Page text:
Book on survivors of atomic bombings translated into Japanese
A Japanese publishing house published the Japanese translation of a book by an American journalist, who interviewed nine "double hibakusha," or those who survived US atomic bombings on both Hiroshima and Nagasaki in 1945.
Tokyo: A Japanese publishing house
Tuesday published the Japanese translation of a book by an
American journalist, who interviewed nine "double hibakusha,"
or those who survived US atomic bombings on both Hiroshima and
Nagasaki in 1945.
The original English version titled "Nine who survived
Hiroshima and Nagasaki: Personal experiences of nine men who
lived through the atomic bombings" was published in the United
States in 1957 by Robert Trumbull, a former Tokyo bureau chief
of The New York Times, who died aged 80 in 1992.
The 168-page Japanese version is titled "kinoko-gumo
ni owarete -- niju hibakusha no shogen" (driven by atomic
clouds: testimonies by nine atomic bomb sufferers). Published
by Asunaro Shobo, it sells for 1,365 yen per copy. Hibakusha
means an atomic bomb sufferer.
Trumbull spent about two years interviewing the nine
Among the nine were Tsutomu Yamaguchi, who was a
shipbuilding engineer at Mitsubishi Heavy Industries Ltd, and
Takejiro Nishioka who served as Nagasaki governor after World
War II. Nishioka died in 1958 at 67 while Yamaguchi, who was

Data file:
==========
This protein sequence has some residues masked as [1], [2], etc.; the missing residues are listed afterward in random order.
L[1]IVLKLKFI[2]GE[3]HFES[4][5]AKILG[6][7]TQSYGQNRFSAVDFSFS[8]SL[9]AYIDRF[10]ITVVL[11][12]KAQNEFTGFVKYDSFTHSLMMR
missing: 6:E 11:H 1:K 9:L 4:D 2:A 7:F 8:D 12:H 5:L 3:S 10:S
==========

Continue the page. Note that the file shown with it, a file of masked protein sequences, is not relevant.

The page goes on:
known as the first officially recognized sufferer of double
radiation exposure, died in January this year at 93.
Yamaguchi was first exposed to radiation in Hiroshima
on August 6, 1945, during a business trip. Suffering serious
burns, he returned to Nagasaki, where he was hit by the second
atomic bombing on August 9.
In an interview with Trumbull, Yamaguchi noted the
need to promote a mindset fortified against war.
In his publication, Trumbull reported the number of
atomic bomb survivors suffering from cataracts and leukemia
was increasing, while warning that a nuclear war would risk
the lives of all humankind.
The publication of the translation was motivated by
movie producer Hidetaka Inazuka, 59, who has been shooting
films on double hibakusha.
Inazuka said the nine people appeared to have a sense
of mission to tell of their catastrophic experiences, whereas
many double hibakusha are reluctant to tell of their